Derek Robertson's Passion
My wife decided years ago that there wasn't enough room in the house for any more planes, and I was forced to agree with her. That was until I came across a U-tube video of a chap who'd built a fairly sizeable pusher prop version of the Blackburn Buccaneer out of depron foam and flew it very successfully, as the video's clearly demonstrated. I was intrigued and duly read through his build blog. Fascinating stuff, no actual plan, but from an enlarged 3 view drawing he put the Buccaneer together in a very short space of time. It all looked so wonderfully simple to do and with an AUW of only 4.7lbs for a 53" span model, success was assured!
A puzzled old-timer with the original A3 print and the enlarged plan which is sitting on a standard double bed; even the wife would notice that this thing looks huge, so I could be in for a tongue-lashing!
The first thing to do was "smother" my wife with chocolates and gin (why bother with the sweets & drink you may ask? Well, she's bigger than me and I don't think I could hold the pillow in place long enough!), but eventually I persuaded her to accept one last, little, foam model, to add to the house collection.
So, things kicked off in September 2017 with the downloading of a 3 view drawing of the Buccaneer, complete with some all important fuselage profiles, that I printed onto a sheet of A3 paper. This was as big as my printer would go, and as I didn't fancy doing it in sections that required taping together, I took the A3 plan along to the Staples shop on Bedford Road ()now closed down), who charged me a mere £12 for an enlargement giving a finished wingspan of 45 inches. Why a finished size of a 45 inch span you may ask? "Simples" -- this was the biggest it could be in order to slip straight into the back of the car as a complete model. I hate having to spent time assembling models at the flying field!
Much thought went into the build prior to construction which started early in 2018. First job was to cut out the plan form and side elevations of the fuselage, along with a complete set of fuz formers (13 in total), from 6 mm depron sheet. The nose section & wings were cut from the same material but built as separate parts. I was fortunate enough to acquire all my depron requirements from Graham Donaldson, who had plenty left over from his seaplane project, so that saved a lot of hassle with postage (cheers Graham!). Cutting the depron is a piece of cake, so it didn't take long to rustle up the fuz skeleton, which all slotted together nicely before being bonded with epoxy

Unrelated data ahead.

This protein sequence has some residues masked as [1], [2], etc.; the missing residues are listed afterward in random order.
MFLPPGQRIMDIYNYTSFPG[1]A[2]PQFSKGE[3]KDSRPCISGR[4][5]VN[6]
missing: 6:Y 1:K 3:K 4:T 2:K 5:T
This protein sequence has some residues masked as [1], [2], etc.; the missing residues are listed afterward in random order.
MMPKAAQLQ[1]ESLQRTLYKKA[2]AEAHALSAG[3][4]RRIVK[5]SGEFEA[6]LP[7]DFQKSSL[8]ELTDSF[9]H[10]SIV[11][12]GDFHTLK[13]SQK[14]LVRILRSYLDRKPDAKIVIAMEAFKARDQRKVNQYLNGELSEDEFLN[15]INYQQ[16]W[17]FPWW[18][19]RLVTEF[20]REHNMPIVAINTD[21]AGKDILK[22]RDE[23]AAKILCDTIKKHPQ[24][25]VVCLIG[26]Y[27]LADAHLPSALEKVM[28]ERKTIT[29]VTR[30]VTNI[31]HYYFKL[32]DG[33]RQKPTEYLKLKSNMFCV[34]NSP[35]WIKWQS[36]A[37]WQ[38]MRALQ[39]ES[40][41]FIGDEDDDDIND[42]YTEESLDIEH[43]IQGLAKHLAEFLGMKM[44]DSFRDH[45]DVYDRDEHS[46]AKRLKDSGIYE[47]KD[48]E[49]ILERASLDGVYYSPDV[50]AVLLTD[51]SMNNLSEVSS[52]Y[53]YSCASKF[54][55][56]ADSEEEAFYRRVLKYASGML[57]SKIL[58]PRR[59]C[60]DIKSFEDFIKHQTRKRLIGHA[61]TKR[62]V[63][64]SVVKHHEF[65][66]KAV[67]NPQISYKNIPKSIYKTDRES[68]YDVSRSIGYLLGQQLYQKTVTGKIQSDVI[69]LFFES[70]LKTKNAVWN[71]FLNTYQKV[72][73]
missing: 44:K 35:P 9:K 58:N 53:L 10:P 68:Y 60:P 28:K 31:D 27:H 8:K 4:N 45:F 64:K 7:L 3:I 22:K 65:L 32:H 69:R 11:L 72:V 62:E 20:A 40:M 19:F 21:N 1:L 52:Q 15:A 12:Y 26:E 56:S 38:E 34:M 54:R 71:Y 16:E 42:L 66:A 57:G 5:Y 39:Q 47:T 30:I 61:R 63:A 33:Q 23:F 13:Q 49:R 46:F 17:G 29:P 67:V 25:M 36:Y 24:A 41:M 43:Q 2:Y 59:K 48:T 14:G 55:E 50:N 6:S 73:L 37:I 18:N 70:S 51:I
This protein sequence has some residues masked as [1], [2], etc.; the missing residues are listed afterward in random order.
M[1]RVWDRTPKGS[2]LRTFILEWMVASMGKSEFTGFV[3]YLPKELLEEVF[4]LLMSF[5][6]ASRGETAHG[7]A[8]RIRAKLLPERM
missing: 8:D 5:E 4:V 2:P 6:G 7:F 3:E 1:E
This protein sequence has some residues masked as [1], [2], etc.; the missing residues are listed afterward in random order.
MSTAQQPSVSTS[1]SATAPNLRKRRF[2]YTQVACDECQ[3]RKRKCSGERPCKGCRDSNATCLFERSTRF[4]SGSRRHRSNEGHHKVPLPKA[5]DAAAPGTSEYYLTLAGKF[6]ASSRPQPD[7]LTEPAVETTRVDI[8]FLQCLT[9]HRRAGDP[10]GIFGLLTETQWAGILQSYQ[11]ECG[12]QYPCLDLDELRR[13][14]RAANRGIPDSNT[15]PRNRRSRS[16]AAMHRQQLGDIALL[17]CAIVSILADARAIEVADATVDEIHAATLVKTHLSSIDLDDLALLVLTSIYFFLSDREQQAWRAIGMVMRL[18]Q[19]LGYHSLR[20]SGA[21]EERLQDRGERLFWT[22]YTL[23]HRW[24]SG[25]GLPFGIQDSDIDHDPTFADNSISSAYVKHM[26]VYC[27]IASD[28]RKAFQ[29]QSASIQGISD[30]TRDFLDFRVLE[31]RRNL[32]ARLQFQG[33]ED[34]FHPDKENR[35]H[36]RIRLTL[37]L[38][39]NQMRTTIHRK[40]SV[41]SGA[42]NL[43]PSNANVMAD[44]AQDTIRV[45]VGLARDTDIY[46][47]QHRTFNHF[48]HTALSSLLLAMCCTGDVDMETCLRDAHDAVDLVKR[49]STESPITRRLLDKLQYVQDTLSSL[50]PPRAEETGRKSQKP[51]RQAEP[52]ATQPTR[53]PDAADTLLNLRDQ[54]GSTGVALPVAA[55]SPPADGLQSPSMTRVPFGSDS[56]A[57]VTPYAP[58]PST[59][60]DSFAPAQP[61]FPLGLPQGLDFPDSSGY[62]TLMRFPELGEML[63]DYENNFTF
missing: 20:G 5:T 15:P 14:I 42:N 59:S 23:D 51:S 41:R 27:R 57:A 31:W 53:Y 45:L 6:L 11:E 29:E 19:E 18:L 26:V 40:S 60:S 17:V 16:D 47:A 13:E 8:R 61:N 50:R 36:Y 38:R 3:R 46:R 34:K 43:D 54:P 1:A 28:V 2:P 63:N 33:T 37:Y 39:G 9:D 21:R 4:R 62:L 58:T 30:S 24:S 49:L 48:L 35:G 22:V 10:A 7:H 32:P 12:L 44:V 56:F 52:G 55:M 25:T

It didn't take too long before I had the entire Bucc shape put together (minus the horizontal tail surface), which was big and very light. The wings are 6 mm sheet with half ribs glued top and bottom, and balsa leading / trailing edges. The only other wood used was liteply formers at the detachable nose section, motor mount at the rear, and servo mounting locations. At this point weight didn't seem to be a consideration, but other depron builders I had looked at all recommended drilling lightening holes, so this I did too. Easy peasy with sharpened brass tubes and took no time at all. Would have been even quicker if I hadn't kept stopping to top up my wine glass!
Things kind of ground to a halt here, and I can't remember why, but it was a wee while before I got around to the skinning process. I had worked out the CG using the Gordon Whitehead formula, which takes into account the tail area and moment arm, so with this marked on the skeleton all the "gear" was attached and a check made. I was encouraged because the CG was only a whisker rearward. So, at last I was ready to tackle the fiddly bit, covering the whole structure with 3mm depron. Boy oh boy was this a slow process - cue lots of bad language and countless glasses of wine! I was hoping that I could skin the fuselage with large pieces to save time, but had to resort to smaller individual panels, each of which had to be trimmed to an exact fit before gluing with UHU Por contact adhesive. Fortunately the 3mm depron was very pliable and would form modest double curvatures with ease. I drank less wine whilst working on the wings and tailplane; mercifully they were covered with a single sheet top and bottom! I also decided to add wing tanks of depron / pink foam, with a central liteply former which hooks onto the wing joiners at the wing / fuz joint.